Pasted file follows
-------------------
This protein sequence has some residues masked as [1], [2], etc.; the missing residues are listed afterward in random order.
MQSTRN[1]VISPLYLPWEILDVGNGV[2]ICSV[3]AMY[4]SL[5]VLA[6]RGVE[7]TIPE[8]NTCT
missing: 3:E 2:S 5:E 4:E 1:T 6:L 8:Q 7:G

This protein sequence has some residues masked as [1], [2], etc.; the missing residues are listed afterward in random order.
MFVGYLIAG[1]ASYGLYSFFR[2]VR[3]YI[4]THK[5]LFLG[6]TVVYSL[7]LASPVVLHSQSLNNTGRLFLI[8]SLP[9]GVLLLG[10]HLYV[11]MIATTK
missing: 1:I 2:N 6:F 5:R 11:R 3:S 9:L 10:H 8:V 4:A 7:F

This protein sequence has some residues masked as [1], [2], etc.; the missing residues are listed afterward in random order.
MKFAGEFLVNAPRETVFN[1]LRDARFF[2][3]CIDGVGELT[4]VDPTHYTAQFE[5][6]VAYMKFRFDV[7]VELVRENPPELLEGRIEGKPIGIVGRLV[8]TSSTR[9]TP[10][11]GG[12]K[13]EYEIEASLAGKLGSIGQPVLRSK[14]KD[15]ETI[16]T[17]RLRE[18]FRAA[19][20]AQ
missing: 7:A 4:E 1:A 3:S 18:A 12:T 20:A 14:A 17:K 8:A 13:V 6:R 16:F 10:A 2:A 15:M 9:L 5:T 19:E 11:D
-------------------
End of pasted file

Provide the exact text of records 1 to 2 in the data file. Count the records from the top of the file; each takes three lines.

This protein sequence has some residues masked as [1], [2], etc.; the missing residues are listed afterward in random order.
MQSTRN[1]VISPLYLPWEILDVGNGV[2]ICSV[3]AMY[4]SL[5]VLA[6]RGVE[7]TIPE[8]NTCT
missing: 3:E 2:S 5:E 4:E 1:T 6:L 8:Q 7:G

This protein sequence has some residues masked as [1], [2], etc.; the missing residues are listed afterward in random order.
MFVGYLIAG[1]ASYGLYSFFR[2]VR[3]YI[4]THK[5]LFLG[6]TVVYSL[7]LASPVVLHSQSLNNTGRLFLI[8]SLP[9]GVLLLG[10]HLYV[11]MIATTK
missing: 1:I 2:N 6:F 5:R 11:R 3:S 9:L 10:H 8:V 4:A 7:F